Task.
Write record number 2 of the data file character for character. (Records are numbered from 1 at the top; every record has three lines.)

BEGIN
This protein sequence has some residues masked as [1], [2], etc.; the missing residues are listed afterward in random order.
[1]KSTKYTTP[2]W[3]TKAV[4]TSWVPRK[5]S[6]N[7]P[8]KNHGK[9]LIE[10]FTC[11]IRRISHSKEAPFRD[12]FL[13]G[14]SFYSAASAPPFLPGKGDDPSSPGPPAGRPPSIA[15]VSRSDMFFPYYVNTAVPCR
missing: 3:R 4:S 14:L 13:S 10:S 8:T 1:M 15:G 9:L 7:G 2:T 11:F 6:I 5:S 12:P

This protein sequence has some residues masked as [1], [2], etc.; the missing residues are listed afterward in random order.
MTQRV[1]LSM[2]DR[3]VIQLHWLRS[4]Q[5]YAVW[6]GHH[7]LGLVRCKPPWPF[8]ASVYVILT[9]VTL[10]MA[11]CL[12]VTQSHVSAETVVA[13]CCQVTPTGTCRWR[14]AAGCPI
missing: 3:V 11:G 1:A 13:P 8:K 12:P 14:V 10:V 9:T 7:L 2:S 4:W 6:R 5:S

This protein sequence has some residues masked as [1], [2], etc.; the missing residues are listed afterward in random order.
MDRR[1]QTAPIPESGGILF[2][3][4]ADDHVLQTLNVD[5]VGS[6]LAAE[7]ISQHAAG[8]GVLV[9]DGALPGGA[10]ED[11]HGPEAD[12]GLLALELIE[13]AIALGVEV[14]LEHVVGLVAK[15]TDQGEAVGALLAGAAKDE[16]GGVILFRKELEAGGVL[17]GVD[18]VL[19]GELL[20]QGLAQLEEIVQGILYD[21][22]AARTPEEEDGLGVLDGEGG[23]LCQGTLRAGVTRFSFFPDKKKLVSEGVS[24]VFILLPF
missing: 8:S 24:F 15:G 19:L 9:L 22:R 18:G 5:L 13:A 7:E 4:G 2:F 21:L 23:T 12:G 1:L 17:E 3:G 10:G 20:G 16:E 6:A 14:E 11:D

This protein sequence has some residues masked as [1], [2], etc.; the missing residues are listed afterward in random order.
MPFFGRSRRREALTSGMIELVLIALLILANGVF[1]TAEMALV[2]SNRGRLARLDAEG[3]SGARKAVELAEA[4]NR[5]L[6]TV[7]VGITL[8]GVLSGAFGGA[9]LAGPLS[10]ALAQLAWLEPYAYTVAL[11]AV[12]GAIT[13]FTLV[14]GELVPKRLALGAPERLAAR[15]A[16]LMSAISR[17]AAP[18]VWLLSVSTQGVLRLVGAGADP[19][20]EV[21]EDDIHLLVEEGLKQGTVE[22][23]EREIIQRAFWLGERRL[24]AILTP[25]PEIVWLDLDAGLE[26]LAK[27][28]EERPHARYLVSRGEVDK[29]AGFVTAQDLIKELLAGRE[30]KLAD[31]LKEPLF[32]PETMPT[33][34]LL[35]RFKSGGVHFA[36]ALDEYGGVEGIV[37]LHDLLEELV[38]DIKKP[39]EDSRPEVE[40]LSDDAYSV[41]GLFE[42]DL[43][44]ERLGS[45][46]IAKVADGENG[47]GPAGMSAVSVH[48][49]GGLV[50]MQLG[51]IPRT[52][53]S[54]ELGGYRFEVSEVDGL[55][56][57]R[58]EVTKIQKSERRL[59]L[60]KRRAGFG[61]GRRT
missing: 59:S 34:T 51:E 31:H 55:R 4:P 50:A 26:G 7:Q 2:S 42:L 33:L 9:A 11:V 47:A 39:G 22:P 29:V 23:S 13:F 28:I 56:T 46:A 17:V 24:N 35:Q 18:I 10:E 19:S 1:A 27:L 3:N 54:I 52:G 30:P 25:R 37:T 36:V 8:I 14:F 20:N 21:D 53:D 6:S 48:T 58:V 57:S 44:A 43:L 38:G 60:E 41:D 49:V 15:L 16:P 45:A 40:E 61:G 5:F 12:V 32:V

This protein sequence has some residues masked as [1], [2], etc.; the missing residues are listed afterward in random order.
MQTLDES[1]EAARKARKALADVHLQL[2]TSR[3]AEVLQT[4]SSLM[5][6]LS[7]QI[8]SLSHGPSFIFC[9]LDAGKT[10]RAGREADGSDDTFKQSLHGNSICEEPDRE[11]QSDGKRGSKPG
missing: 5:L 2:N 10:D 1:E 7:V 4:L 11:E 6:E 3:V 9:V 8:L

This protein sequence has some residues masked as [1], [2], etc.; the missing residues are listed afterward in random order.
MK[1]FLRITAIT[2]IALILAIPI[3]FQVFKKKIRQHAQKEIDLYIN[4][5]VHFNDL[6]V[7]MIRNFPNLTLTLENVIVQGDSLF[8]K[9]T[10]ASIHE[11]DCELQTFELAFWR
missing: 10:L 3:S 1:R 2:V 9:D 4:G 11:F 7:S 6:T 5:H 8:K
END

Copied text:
This protein sequence has some residues masked as [1], [2], etc.; the missing residues are listed afterward in random order.
MTQRV[1]LSM[2]DR[3]VIQLHWLRS[4]Q[5]YAVW[6]GHH[7]LGLVRCKPPWPF[8]ASVYVILT[9]VTL[10]MA[11]CL[12]VTQSHVSAETVVA[13]CCQVTPTGTCRWR[14]AAGCPI
missing: 3:V 11:G 1:A 13:P 8:K 12:P 14:V 10:V 9:T 7:L 2:S 4:W 6:R 5:S